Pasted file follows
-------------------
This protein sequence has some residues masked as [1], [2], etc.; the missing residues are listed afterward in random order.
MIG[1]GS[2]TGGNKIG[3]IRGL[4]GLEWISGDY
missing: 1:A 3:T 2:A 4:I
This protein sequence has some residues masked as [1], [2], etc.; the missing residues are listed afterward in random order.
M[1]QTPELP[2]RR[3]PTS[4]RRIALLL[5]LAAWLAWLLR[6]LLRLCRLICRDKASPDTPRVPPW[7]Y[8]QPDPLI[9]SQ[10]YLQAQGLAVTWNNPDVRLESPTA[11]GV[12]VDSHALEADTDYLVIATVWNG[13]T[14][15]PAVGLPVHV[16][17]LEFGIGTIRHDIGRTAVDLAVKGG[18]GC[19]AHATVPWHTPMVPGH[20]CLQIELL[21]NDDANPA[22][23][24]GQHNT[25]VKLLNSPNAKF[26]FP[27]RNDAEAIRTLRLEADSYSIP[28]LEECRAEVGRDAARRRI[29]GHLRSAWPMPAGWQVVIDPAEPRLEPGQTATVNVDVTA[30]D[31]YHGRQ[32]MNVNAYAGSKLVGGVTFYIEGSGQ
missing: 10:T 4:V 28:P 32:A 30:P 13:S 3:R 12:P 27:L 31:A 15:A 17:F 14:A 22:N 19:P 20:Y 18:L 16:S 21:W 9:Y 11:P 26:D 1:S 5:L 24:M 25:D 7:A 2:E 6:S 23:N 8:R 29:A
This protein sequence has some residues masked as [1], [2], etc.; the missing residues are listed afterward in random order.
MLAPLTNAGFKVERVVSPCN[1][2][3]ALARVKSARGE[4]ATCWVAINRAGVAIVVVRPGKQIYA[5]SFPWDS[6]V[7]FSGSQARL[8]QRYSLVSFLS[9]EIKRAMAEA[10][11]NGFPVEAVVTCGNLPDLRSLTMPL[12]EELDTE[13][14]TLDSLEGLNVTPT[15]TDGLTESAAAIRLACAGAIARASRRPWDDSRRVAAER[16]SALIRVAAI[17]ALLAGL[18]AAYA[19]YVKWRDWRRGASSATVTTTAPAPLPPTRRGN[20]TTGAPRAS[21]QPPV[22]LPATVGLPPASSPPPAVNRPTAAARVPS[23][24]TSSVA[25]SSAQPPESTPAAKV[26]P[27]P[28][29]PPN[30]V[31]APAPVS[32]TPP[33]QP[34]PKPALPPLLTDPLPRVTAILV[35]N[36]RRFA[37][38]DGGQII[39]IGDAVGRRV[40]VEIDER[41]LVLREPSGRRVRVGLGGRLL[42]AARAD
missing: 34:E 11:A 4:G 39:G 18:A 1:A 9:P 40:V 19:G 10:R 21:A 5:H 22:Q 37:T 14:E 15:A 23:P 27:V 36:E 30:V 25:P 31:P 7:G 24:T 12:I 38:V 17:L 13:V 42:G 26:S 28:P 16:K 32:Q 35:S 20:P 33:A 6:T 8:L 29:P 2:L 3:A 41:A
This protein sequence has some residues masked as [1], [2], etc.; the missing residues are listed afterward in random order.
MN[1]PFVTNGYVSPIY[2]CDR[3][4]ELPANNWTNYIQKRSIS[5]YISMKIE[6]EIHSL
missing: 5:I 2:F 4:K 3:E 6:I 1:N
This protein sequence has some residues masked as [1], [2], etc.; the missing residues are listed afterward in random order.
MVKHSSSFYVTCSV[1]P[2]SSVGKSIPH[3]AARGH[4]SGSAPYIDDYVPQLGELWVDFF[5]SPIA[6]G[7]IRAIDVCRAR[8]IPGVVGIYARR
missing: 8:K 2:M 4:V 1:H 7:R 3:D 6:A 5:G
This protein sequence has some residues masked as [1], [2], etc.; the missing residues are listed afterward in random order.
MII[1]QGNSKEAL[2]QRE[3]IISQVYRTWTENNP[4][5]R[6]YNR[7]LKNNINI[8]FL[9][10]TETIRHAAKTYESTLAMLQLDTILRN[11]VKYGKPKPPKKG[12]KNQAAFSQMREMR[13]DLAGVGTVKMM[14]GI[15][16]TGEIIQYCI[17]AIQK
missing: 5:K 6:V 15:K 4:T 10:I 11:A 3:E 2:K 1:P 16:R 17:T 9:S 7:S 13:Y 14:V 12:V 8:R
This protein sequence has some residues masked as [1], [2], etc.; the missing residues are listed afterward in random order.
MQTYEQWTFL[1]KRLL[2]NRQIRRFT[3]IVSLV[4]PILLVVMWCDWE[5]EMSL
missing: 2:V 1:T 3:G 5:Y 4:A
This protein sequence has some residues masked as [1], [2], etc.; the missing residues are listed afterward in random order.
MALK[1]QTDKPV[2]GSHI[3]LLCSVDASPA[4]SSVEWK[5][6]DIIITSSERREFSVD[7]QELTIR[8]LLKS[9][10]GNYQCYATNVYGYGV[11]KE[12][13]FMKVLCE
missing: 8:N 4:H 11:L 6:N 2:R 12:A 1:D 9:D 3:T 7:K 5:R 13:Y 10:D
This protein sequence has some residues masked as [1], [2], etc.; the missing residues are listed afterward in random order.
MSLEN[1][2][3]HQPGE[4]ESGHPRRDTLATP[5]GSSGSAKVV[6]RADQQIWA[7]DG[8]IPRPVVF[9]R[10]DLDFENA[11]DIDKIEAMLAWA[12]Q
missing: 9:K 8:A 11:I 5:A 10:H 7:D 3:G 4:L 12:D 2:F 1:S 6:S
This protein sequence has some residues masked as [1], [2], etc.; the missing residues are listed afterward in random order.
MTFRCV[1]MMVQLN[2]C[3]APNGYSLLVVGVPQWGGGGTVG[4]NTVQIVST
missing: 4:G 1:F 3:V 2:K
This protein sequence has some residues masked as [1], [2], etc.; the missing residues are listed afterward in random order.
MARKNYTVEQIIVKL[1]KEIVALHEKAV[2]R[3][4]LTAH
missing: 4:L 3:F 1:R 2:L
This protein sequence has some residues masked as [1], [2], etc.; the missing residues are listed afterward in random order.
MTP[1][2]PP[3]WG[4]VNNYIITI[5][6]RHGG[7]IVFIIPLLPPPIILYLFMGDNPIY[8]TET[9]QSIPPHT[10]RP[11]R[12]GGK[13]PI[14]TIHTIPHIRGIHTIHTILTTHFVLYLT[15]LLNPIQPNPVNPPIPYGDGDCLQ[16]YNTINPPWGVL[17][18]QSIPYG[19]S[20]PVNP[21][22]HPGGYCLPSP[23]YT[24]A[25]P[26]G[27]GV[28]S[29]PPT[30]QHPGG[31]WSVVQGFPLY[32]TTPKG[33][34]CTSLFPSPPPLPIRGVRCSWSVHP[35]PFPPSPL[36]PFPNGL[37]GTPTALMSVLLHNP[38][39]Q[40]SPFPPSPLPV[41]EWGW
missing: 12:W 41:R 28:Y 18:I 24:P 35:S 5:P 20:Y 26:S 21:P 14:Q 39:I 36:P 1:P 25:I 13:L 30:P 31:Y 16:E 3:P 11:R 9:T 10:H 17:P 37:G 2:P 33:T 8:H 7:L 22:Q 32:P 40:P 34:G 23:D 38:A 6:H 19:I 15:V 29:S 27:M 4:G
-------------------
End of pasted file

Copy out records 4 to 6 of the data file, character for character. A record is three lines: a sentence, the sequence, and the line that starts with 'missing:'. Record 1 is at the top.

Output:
This protein sequence has some residues masked as [1], [2], etc.; the missing residues are listed afterward in random order.
MN[1]PFVTNGYVSPIY[2]CDR[3][4]ELPANNWTNYIQKRSIS[5]YISMKIE[6]EIHSL
missing: 5:I 2:F 4:K 3:E 6:I 1:N
This protein sequence has some residues masked as [1], [2], etc.; the missing residues are listed afterward in random order.
MVKHSSSFYVTCSV[1]P[2]SSVGKSIPH[3]AARGH[4]SGSAPYIDDYVPQLGELWVDFF[5]SPIA[6]G[7]IRAIDVCRAR[8]IPGVVGIYARR
missing: 8:K 2:M 4:V 1:H 7:R 3:D 6:A 5:G
This protein sequence has some residues masked as [1], [2], etc.; the missing residues are listed afterward in random order.
MII[1]QGNSKEAL[2]QRE[3]IISQVYRTWTENNP[4][5]R[6]YNR[7]LKNNINI[8]FL[9][10]TETIRHAAKTYESTLAMLQLDTILRN[11]VKYGKPKPPKKG[12]KNQAAFSQMREMR[13]DLAGVGTVKMM[14]GI[15][16]TGEIIQYCI[17]AIQK
missing: 5:K 6:V 15:K 4:T 10:I 11:A 3:E 2:K 1:P 16:R 17:T 9:S 7:S 13:Y 14:V 12:V 8:R